Let me be clear right up front: I don’t think the Islanders will make a significant move by next week’s trade deadline.
Last season, with a better team and a playoff berth more likely, GM Garth Snow kept things tight, only acquiring winger Shane Prince from Ottawa for a third round pick with the clock running out. Prince is an okay enough player, but he’s (still) not anyone’s idea of a game-changing move.
As of Monday, February 20th, the Islanders sit a point out of the last playoff spot with about a dozen Eastern Conferences teams still in the mix. A single win causes their playoff chances to rise and sink from single digits to about 35 percent. They have a nine-game road trip coming up and wins away from Barclays Center have been few and far between all season. In other words, there’s a lot up in the air right now.
So they’re unlikely to GO FOR IT this season and they don’t have any immediately salable assets to wave a meaningful white flag with. Unrestricted free agent Dennis Seidenberg is technically one, but the return would be some kind of goofy low-round conditional pick at best. And if a team had the desire and cap space to rescue Jaroslav Halak from the AHL, they probably would have done so already.
Still, I could be wrong, and a recent post by Arthur Staple of Newsday on the deadline had a bit about the Islanders possibly being in one of this year’s biggest available fish - Colorado’s Matt Duchene.
The Islanders have been on Duchene’s trail since November, hoping that Avs GM Joe Sakic was ready to break up his underachieving core. Duchene would fill plenty of needs for the Isles and has two more seasons at a $6-million cap hit left. But Sakic is asking for big pieces in return: a top-flight defenseman, a good young prospect and a No. 1 pick at minimum. Snow might not want to gamble on that sort of package or be outbid, but Duchene is the player the Isles covet most.
Staple had Duchene listed under possible “Long Term” additions, which makes sense considering his age and contract. Staple doesn’t feel the Islanders are particularly interested in UFA rentals like Patrick Sharp, Radim Vrbata or Martin Hanzal, nor return engagements by P.A. Parenteau (ha!) or Thomas Vanek (HAHAHAHAHA!).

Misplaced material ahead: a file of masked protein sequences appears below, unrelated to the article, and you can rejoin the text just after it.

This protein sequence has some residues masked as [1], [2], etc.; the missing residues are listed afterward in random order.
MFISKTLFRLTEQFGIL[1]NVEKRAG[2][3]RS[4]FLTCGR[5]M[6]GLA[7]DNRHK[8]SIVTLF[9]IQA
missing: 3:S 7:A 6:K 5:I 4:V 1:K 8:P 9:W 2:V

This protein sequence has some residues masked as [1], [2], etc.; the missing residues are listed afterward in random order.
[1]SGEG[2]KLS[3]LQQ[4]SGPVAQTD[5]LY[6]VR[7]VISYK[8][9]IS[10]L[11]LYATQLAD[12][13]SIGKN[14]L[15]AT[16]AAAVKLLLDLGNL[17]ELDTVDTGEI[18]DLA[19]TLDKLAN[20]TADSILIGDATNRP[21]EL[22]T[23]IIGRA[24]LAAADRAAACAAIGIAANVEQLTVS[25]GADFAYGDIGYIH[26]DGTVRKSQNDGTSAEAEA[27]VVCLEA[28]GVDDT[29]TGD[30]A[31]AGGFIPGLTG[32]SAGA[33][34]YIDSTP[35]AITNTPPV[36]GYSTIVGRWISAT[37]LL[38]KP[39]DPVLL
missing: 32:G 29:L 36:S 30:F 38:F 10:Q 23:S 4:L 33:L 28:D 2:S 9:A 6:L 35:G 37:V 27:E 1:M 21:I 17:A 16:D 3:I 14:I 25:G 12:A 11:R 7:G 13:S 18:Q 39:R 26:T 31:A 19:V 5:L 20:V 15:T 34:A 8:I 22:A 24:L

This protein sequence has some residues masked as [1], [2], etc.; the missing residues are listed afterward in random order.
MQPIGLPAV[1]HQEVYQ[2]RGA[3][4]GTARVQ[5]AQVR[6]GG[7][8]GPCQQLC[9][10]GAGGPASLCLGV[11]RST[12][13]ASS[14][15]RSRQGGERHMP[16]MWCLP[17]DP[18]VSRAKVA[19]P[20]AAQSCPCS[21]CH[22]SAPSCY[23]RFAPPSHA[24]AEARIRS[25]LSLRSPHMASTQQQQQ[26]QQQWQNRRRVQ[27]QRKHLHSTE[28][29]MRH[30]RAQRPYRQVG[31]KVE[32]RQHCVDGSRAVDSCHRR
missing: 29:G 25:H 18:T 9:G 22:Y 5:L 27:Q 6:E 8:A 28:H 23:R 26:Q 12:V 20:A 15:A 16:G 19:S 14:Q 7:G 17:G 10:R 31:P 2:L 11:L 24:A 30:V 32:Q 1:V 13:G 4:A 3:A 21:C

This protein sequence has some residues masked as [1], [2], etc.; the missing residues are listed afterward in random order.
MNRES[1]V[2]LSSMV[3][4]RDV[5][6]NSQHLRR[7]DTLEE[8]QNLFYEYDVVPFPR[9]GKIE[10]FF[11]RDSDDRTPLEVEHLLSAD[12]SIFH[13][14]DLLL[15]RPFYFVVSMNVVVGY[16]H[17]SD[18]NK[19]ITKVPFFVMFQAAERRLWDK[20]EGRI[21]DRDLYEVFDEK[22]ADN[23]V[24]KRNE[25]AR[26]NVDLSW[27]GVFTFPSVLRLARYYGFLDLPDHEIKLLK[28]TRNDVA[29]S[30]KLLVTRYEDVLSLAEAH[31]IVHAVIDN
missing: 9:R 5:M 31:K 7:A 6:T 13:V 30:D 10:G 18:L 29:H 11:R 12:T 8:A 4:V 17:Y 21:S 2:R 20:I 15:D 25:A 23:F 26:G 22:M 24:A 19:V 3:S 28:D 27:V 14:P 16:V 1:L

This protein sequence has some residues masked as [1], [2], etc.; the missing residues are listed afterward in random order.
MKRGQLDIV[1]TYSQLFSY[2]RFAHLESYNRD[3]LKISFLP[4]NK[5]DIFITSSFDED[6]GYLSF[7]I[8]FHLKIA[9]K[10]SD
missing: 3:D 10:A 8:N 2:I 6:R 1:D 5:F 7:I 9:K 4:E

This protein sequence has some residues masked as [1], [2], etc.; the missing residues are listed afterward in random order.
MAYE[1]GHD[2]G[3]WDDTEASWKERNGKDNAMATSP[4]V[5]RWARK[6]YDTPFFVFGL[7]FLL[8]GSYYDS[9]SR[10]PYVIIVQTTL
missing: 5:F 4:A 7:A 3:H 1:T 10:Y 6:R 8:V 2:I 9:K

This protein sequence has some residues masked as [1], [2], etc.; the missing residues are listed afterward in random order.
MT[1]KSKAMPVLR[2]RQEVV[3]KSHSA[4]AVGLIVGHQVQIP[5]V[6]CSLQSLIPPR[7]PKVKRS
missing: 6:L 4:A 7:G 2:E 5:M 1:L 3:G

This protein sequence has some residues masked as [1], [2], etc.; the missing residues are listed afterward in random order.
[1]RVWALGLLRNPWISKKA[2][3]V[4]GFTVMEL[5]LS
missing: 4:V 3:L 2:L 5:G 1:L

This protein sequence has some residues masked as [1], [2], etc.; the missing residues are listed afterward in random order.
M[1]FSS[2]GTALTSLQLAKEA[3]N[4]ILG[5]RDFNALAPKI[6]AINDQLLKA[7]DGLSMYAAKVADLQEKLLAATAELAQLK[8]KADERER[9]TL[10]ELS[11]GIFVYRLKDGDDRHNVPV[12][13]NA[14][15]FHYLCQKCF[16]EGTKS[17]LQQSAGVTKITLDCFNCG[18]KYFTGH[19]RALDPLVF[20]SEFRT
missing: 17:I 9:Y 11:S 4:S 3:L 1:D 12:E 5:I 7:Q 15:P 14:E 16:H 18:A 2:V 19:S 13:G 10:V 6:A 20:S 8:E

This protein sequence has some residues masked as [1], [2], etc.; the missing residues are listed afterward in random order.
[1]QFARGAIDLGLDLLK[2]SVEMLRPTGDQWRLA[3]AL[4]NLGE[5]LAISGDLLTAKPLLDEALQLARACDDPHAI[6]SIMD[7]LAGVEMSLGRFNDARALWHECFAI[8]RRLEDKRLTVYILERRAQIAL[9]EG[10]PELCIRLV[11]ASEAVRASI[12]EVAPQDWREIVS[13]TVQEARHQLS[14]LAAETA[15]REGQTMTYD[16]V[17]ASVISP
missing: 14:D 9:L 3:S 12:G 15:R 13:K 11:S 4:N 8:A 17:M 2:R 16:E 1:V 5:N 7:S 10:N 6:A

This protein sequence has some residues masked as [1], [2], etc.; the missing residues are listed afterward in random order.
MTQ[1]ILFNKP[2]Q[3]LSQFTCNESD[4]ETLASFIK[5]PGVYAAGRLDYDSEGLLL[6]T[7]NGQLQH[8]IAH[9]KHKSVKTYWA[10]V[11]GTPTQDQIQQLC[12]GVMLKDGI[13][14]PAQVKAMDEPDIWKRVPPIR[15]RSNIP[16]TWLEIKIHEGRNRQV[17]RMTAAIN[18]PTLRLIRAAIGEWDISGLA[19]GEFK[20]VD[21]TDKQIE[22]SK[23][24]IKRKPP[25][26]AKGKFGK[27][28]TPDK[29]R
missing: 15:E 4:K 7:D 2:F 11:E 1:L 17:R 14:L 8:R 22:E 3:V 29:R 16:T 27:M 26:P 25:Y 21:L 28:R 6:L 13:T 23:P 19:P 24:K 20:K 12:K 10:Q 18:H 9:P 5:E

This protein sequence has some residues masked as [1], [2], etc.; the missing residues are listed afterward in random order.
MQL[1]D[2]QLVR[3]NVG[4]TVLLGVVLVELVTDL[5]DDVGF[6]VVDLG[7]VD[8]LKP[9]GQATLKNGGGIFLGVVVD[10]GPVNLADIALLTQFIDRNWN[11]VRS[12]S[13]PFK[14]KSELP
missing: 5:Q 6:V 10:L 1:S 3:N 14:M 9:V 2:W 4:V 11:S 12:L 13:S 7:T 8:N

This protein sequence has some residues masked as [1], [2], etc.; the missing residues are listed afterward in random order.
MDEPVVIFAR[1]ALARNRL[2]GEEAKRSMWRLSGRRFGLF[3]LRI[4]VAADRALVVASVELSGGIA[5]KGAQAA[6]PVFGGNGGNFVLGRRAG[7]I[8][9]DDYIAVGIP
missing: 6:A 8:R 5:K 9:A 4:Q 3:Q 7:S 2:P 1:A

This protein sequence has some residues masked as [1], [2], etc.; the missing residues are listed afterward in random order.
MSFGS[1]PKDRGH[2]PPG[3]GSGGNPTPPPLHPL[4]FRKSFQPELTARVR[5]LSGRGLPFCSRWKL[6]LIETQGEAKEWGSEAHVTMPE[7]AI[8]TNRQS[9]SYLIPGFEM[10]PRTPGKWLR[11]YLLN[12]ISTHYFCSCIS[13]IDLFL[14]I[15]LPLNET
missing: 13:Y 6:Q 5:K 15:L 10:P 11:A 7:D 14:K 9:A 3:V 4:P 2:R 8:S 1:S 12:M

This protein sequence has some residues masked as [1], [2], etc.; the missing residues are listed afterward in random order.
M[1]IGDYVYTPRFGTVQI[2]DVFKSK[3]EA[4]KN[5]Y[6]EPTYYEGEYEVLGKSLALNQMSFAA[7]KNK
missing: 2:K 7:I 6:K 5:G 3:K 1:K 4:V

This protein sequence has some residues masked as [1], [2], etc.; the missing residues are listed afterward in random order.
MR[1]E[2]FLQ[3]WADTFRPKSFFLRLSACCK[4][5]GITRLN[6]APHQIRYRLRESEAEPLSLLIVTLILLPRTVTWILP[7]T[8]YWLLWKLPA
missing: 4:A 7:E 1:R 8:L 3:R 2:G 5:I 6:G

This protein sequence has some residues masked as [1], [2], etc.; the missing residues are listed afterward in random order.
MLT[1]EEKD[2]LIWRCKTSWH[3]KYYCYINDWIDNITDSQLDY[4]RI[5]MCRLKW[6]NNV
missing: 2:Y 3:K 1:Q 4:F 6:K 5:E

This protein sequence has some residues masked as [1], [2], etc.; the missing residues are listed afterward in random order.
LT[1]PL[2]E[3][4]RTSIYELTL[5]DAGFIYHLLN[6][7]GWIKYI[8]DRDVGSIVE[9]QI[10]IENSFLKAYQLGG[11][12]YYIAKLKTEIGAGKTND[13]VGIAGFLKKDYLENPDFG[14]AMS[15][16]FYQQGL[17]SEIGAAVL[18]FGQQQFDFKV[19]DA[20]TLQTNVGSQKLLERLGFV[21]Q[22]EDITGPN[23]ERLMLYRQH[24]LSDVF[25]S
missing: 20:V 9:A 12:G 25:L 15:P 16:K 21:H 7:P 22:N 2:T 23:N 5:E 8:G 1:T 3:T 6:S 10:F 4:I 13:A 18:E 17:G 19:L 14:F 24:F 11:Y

Duchene, the No. 3 overall pick in the 2009 NHL draft (two places after John Tavares), has 16 goals and 20 assists this season. 10 of those goals and 13 of those assists have been at 5-on-5. His 5-on-5 corsi for relative is about 49 percent, which would put him seventh on the Islanders, just slightly ahead of Casey Cizikas. (all numbers courtesy of datarink.com)
The problem, as always, is what would the Islanders have to give up to get him. Forget the kind of flotsam for a superstar trade proposal that the internet is jam packed with. If the Islanders, as reported, have been trying to get Duchene for months, then the high asking price isn’t a surprise. And as Sean “Down Goes Brown” McIndoe notes in his Weekend Wrap column, Sakic shouldn’t budge an inch on Duchene (or Gabiel Landeskog) if he doesn’t want to.
There's plenty to criticize about Sakic's record as GM, and we've done some of that here and elsewhere. But setting a high price for two of his best young players doesn't fall into that category. This isn't the Coyotes asking for the moon for two months of Martin Hanzal. This is Joe Sakic doing his job.
Let's be clear: some of this is just basic negotiations. You're interested in a player, the asking price is more than you'd prefer to pay, so you get the word out and hope the other side blinks. Maybe Sakic does. If the Sens or Bruins or anybody else can get him to cave under the pressure and lower his price, then they'll have played the game and won. With plenty of time before the deadline, there's no harm in at least trying.
As much as Duchene could help by playing either alongside or behind Tavares, it might be a case of right player, wrong time for Snow. The Islanders aren’t a Stanley Cup contender this season (shit, they weren’t even a playoff contender until a few weeks ago) and moving multiple assets for an expensive piece who could walk away in two seasons doesn’t seem all that smart.
Would, say, Travis Hamonic, Mathew Barzal and possibly a pick in the Top 15 of this season’s draft make sense for Duchene? What about Nick Leddy, Ryan Pulock and a first? My answer would be no in either case. And that’s assuming Sakic is even willing to take Snow’s offer. He gets a say in this, too.
Blockbuster deals involving multiple players haven’t been part of Snow’s usually low key MO since the Ryan Smyth trade, and he’s become much more conservative in the last couple of years since the Spectacular Saturday trades for Leddy and Johnny Boychuk. Even if he has been trying since November, I can’t see Snow pulling this one off, especially considering all the teams vying to get their hands on Duchene.
That said, Matt Duchenes don’t grow on trees, and if Sakic is dead set on getting something for him and suitors start looking elsewhere, maybe Snow can get him to take an offer that doesn’t dismantle too much of the Islanders’ future.
Which is why I’ll reiterate my opening point. Personally, I’ll keep my expectations set to Shane Prince level.